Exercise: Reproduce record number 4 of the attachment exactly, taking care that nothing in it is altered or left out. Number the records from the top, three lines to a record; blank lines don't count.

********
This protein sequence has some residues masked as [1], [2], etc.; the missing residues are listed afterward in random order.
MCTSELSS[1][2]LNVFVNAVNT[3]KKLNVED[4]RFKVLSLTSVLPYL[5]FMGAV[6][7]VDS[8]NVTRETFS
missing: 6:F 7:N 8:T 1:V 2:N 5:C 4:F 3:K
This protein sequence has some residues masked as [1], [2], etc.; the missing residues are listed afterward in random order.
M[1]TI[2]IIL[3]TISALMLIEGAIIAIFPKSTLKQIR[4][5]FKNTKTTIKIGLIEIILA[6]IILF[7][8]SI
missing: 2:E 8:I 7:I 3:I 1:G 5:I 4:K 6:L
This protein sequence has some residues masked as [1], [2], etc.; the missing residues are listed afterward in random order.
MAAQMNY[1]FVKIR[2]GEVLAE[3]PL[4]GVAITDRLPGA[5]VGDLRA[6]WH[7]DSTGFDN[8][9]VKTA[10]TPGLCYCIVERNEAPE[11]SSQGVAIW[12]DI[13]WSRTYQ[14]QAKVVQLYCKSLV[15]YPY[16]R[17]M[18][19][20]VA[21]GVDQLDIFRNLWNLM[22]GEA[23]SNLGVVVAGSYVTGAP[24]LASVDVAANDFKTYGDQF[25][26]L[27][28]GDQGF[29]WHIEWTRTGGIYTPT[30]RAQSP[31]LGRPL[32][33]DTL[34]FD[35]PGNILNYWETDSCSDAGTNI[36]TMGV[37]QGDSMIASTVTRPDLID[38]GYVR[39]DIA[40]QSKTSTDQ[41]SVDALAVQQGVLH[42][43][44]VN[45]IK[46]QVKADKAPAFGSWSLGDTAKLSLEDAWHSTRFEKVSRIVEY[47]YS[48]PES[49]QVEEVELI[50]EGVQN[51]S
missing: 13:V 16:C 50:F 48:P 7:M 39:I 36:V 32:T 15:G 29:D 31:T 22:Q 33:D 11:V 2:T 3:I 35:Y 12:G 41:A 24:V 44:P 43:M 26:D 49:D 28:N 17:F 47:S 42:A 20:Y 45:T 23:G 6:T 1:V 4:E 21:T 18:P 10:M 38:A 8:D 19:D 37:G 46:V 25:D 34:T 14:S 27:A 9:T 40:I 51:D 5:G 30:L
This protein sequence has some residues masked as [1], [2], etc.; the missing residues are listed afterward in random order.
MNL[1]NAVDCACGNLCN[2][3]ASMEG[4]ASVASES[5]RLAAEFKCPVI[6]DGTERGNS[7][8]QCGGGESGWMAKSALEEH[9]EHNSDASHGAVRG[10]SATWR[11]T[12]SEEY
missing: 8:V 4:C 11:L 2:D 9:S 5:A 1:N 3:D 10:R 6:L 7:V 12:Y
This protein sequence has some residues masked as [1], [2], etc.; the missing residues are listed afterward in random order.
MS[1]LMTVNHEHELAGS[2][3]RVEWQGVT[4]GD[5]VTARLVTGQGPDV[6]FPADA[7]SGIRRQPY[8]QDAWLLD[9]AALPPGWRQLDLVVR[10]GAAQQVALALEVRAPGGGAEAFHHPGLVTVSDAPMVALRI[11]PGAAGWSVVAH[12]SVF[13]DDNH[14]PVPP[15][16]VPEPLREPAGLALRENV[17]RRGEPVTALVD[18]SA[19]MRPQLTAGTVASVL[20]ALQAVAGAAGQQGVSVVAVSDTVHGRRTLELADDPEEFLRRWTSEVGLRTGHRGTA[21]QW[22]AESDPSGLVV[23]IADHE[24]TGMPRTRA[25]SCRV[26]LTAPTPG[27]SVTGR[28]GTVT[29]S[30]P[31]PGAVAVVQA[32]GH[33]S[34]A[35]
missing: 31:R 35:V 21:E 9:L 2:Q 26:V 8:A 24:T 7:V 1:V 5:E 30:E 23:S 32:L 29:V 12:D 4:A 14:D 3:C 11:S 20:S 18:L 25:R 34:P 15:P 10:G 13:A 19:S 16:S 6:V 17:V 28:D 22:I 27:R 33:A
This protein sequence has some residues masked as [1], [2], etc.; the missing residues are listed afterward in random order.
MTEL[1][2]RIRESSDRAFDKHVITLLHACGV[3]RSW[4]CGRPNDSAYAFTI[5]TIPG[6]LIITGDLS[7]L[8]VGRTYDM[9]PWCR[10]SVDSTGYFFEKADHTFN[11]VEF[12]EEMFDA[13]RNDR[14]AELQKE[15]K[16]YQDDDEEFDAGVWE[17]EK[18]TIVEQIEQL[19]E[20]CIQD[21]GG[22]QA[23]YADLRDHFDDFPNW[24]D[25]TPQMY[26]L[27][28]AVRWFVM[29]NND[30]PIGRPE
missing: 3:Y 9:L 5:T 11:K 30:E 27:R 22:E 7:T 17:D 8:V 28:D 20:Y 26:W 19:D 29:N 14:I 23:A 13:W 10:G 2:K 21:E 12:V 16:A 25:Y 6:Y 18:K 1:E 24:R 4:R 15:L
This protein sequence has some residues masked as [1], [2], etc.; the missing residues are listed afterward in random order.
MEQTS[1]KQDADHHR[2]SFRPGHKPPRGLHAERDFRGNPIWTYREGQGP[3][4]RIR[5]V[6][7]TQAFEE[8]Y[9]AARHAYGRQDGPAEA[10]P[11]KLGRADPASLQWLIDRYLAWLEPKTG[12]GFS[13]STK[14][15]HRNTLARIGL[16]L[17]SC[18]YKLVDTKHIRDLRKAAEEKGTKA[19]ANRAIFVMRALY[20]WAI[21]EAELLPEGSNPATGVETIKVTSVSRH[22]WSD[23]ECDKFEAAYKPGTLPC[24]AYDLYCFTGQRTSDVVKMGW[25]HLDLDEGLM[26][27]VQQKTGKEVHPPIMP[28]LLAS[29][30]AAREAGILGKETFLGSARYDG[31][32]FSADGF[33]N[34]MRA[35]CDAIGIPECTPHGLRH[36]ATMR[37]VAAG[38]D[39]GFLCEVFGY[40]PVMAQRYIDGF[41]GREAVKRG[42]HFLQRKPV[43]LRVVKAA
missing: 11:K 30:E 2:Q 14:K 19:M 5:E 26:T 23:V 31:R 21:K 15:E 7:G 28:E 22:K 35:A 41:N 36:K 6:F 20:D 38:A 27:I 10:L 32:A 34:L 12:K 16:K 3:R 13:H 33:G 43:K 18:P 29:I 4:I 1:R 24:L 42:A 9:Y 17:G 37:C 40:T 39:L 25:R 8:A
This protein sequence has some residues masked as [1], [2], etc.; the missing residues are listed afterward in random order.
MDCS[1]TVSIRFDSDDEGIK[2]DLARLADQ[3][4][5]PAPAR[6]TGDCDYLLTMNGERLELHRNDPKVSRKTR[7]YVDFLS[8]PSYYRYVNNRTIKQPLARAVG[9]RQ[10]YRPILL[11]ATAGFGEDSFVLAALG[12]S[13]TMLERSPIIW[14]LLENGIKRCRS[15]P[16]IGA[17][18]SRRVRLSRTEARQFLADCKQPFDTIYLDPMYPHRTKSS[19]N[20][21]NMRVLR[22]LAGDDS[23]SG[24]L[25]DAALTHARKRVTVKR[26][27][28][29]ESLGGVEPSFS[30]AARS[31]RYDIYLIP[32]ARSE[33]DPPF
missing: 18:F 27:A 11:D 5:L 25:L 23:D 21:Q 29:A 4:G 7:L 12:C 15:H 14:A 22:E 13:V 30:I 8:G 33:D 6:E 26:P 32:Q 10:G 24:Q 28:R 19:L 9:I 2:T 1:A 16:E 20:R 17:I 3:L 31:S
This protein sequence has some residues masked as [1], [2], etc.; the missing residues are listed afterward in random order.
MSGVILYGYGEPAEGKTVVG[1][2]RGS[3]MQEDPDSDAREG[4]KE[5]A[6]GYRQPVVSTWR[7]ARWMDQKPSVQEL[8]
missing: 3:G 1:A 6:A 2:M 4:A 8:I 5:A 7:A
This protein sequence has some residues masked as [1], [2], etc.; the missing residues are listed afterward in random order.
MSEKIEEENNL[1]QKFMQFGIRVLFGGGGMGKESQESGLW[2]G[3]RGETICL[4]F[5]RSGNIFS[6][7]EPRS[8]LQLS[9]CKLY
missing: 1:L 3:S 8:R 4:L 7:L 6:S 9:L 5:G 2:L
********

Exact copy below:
This protein sequence has some residues masked as [1], [2], etc.; the missing residues are listed afterward in random order.
MNL[1]NAVDCACGNLCN[2][3]ASMEG[4]ASVASES[5]RLAAEFKCPVI[6]DGTERGNS[7][8]QCGGGESGWMAKSALEEH[9]EHNSDASHGAVRG[10]SATWR[11]T[12]SEEY
missing: 8:V 4:C 11:L 2:D 9:S 5:A 1:N 3:D 10:R 6:L 7:V 12:Y